Gartner analysts predict more business intelligence usage throughout enterprises, with increasing focus on seamless deployment into strategy and business processes.
Posted Mar 7, 2006
Business intelligence (BI) by 2012 will move from a data management process to a more strategically focused role, according to analysts at the Gartner Business Intelligence Summit 2006 in Chicago Monday. As a result, enterprise software vendors serving organizations' CRM, ERP, and BPM needs will be competing for customers with traditional BI providers.
"By 2012 BI will be integral to 85 percent of business applications," says Bill Hostmann, Gartner vice president of research. "Business intelligence is evolving from opportunistic deployments in a few departments in support of tactical decision-making, to more pervasive and integrated enterprisewide applications used to drive business transformations from the strategic to the process level." Companies are increasingly linking BI with corporate objectives, so they're looking for ways to support different parts of their organizations with BI tools, according to Betsy Burton, Gartner distinguished analyst.
"Through 2009 companies will increase their spending 7 percent per year on business intelligence technology," says Colleen Graham, Gartner principal analyst. "This is new spending. This doesn't include maintenance for BI technology that's already in place." Adding to the significance of the increased spending is the fact that after the severe technology spending cuts in 2002 and 2003, IT expenditures today are still below where they were in 2001, Graham adds. "CIOs rank business intelligence as their number-one priority. Three years ago, it wasn't even in the top 10."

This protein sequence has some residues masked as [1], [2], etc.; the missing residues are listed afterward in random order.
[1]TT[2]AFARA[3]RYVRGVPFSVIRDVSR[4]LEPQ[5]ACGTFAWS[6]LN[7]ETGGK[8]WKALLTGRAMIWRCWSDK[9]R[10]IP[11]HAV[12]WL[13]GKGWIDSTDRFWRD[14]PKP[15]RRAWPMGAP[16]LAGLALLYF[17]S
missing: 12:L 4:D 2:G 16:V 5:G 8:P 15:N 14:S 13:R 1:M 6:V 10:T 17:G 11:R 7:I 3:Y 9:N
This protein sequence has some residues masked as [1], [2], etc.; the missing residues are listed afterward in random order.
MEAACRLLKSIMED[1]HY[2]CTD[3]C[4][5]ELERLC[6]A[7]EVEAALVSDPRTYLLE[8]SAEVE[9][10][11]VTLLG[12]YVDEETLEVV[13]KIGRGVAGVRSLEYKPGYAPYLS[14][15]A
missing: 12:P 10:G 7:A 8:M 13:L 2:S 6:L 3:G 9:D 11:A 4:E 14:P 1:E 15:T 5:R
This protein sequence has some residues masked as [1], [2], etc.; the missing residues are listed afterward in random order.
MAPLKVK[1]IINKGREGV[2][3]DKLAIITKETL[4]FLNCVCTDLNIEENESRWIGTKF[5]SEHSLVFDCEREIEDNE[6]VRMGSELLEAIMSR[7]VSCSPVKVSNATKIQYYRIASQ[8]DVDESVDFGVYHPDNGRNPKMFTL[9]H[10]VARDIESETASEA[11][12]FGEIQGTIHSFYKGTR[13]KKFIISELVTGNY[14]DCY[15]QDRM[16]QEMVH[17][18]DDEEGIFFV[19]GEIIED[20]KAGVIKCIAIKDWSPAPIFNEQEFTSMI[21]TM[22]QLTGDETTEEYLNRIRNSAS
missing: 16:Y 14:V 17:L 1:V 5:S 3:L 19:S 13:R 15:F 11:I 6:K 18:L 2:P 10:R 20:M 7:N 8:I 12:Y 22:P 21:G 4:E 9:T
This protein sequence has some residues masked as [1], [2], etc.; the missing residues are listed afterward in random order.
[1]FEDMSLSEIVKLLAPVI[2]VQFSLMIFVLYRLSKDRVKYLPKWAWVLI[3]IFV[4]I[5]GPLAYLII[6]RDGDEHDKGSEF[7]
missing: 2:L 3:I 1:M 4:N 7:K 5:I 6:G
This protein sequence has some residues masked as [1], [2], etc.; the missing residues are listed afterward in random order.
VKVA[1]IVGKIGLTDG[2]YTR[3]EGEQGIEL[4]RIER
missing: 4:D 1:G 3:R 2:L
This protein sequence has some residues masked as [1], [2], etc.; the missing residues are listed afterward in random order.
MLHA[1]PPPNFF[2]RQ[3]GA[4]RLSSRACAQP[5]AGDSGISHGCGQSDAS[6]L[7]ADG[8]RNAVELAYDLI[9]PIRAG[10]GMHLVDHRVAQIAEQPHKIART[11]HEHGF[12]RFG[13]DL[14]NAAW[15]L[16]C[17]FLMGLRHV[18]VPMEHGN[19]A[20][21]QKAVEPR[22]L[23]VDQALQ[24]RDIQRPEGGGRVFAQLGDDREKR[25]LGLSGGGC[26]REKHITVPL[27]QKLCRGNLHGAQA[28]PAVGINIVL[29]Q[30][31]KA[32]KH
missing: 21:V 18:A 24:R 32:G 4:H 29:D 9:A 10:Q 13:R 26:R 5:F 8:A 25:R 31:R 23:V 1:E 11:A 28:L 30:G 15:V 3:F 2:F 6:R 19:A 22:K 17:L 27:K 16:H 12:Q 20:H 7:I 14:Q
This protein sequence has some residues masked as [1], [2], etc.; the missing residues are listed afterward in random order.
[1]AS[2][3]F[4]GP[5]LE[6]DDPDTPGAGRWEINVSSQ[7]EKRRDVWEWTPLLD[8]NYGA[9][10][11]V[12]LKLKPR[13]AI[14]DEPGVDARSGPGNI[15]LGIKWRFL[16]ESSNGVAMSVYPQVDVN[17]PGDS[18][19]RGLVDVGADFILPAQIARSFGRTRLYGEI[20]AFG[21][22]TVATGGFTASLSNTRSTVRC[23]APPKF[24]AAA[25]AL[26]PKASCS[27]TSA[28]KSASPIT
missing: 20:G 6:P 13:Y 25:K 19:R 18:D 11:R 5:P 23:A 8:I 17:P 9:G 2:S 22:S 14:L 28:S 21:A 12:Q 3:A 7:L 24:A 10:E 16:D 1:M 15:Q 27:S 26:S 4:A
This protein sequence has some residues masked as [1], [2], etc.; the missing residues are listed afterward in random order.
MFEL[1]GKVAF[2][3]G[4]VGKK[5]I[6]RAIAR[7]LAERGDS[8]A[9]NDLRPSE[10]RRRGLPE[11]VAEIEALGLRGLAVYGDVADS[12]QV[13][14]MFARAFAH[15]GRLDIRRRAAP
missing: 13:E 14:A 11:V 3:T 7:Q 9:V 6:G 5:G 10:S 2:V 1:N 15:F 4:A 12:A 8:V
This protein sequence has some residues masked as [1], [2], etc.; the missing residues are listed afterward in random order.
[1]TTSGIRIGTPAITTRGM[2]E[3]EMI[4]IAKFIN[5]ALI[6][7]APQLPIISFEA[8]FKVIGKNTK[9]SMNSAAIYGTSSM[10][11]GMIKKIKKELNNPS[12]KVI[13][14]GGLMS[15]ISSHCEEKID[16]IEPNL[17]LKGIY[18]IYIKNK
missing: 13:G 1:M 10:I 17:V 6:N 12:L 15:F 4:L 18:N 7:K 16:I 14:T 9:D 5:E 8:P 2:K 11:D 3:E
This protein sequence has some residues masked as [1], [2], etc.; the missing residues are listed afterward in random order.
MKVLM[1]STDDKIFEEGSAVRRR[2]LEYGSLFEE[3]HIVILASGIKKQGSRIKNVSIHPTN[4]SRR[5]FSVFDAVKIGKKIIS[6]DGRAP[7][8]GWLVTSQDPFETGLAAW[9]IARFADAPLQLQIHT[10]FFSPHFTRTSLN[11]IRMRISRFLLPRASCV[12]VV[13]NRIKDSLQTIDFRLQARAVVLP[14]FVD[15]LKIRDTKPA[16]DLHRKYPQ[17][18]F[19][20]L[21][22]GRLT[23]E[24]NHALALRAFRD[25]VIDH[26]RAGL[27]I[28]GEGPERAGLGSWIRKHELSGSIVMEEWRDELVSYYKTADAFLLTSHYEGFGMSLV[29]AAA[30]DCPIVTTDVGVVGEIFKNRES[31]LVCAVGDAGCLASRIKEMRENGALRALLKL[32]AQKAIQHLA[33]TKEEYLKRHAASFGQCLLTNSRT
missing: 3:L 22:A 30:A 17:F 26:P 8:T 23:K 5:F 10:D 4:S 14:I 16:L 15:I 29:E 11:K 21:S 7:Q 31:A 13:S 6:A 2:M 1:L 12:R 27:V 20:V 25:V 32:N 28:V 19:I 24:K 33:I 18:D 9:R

BI providers must ensure that these tools are easy to deploy, because many new users won't have technical backgrounds, according to Kurt Schlegel, Gartner research director. In the next few years, the goal for adding BI will be seamlessness, even for the nontechnical user. "Some people will be using business intelligence without even knowing it," Schlegel says. BI can start in whatever part of the enterprise that is ready for it first, but organizations need to plan ahead with enterprisewide adoption, to prevent different units from installing competing BI applications that don't integrate with one another.
Because future BI users will come from different parts of the enterprise, they will use different terminologies for business intelligence and its components, Hostmann adds. So it's important for BI vendors to recognize this when presenting the capabilities of their products. "You need to expand your horizons around how you're supporting the business supply chain," Hostmann says. "The people in ERP will be looking for analytics; the people in HR will want analytics; the CIO will want business intelligence and the business analysts will want OLAP and data mining capabilities."
Hostmann recommends that users map out their current BI portfolios, including tools, applications, and embedded technologies, to understand the degree to which BI is already being used throughout the organization. BI users should also assess the organization's commitment to the technology and understand what parts of the business are not being supported with BI.
To get the most out of BI in the future, Hostmann recommends that companies adopt an organizational structure that will create a culture to support and manage BI, such as a business intelligence competency center. "By 2012, BI will be strategic for business processes," Burton says. "Companies are not going to make decisions without it."
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